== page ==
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Intentional belching


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#1 happysmileylady

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Posted 22 October 2017 - 05:57 PM

DD7 has learned how to belch/burp, on purpose.   She was diagnosed with ASD not quite a year ago, though her language delays have always been obvious and the diagnosis wasn't a surprise (though hard)  This intentional belching/burping is recent, like the last 2 weeks or so.  I don't know where she learned it, no one in my family does it, not even her most commonly visited cousins.  I *think* that she is doing it more about the sensation of the belch/burp in her throat vs gas in her belly. 

 

I want this to STOP.  Not just because it sounds gross (though it does, it sounds this close to puking.)  But also because she's doing it about every 5 to 10 minutes.  How this doesn't hurt her throat, I don't know.  But I am about done with it.

 

Ideas?



#2 OrganicJen

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Posted 22 October 2017 - 06:05 PM

My son has gone through various verbal tics and obnoxious sounds and the best solution we have found is giving him this necklace thing that is made to chew on. It's a sensory and compulsive thing for him and he couldn't just stop, he had to replace it with something else more socially appropriate and the necklace sensory chew thing worked best for him.
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#3 amo_mea_filiis.

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Posted 22 October 2017 - 07:18 PM

Are you reacting to it?

#4 OneStepAtATime

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Posted 22 October 2017 - 07:52 PM

Agreeing with OrganicJen, see if you can find another sensory thing she might can switch to that is more socially acceptable and less likely to cause potential physical issues.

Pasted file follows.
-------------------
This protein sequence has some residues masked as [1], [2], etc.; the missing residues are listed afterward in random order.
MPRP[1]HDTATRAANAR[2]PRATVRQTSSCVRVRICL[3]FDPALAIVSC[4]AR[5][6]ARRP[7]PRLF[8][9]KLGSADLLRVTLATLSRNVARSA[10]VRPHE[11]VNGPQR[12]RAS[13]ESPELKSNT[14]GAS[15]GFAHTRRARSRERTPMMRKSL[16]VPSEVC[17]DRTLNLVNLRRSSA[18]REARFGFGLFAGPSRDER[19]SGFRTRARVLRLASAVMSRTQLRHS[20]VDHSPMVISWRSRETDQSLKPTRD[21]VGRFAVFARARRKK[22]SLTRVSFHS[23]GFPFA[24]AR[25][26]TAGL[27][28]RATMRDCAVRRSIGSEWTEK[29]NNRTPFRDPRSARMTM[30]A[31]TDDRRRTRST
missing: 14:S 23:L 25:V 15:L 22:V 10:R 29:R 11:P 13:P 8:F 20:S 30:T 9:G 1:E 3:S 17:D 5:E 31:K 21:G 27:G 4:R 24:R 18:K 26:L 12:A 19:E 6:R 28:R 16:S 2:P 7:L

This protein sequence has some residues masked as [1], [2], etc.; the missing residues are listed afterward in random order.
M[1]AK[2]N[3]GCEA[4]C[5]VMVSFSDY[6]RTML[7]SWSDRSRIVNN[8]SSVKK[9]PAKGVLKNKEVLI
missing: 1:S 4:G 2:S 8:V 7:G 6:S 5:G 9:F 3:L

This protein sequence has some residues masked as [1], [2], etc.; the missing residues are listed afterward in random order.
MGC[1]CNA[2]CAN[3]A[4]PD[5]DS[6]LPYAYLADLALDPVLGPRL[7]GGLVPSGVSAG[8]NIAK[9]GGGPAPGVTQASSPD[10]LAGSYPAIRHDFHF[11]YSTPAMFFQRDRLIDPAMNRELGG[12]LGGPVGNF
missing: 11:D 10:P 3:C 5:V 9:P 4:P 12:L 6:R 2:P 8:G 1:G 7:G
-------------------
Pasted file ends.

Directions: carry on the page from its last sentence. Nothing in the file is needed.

#5 Storygirl

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Posted 22 October 2017 - 08:11 PM

Does she want to stop?

 

If she does not, it is going to be hard to get her to quit, and your best bet may be to ignore it and hope that she finds something else to amuse herself soon.

 

If it is more like a tic, where she has an impulse to do it but would be willing to stop, replacing it with another action may help.

 

DS13 has Tourettes, and to control his tics, he has been taught to think of a replacement action that is not as obtrusive. There is more to it than that, but that is the gist.

 

Now, there are certain noises and phrases of speech that he LIKES to make, and he will continue to do so, even if we ask him to stop. And if he ticcing and doesn't feel like controlling it at the moment, he is not willing to use his alternate action.

 

So there has to be some willingness to replace it with something else, or it is just a battle.

 

I realize how annoying this kind of thing is. Sorry.


Edited by Storygirl, 22 October 2017 - 08:16 PM.


#6 Storygirl

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Posted 22 October 2017 - 08:18 PM

It's worth considering whether it could be a tic. Sometimes tics seem voluntary, when they are really an uncontrolled impulse.



#7 OhElizabeth

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Posted 23 October 2017 - 10:36 AM

My ds' stims and repetitive behaviors rotate. They increase with stress. Sometimes it's boredom/waiting stress, sort of an overall nebulous thing. Anyways when it's that, upping interaction helps. More demands, more together, more compliance work, more interaction. It's calming to him and then the stim, which was for calming, chills.

So if my ds is humming a lot (his current thing), I'll do something with him for an hour and it chills. I have some handy, go to things for that. Could be school or just stuff to do together. (Mighteor, f&p readers, foot brushing, go for a run, play wii, etc)

Do you ever turn on music and dance? MFW has a nice cd for music appreciation we use. Hard to dance and belch and it's good sensory too. 😁

Edited by OhElizabeth, 23 October 2017 - 10:41 AM.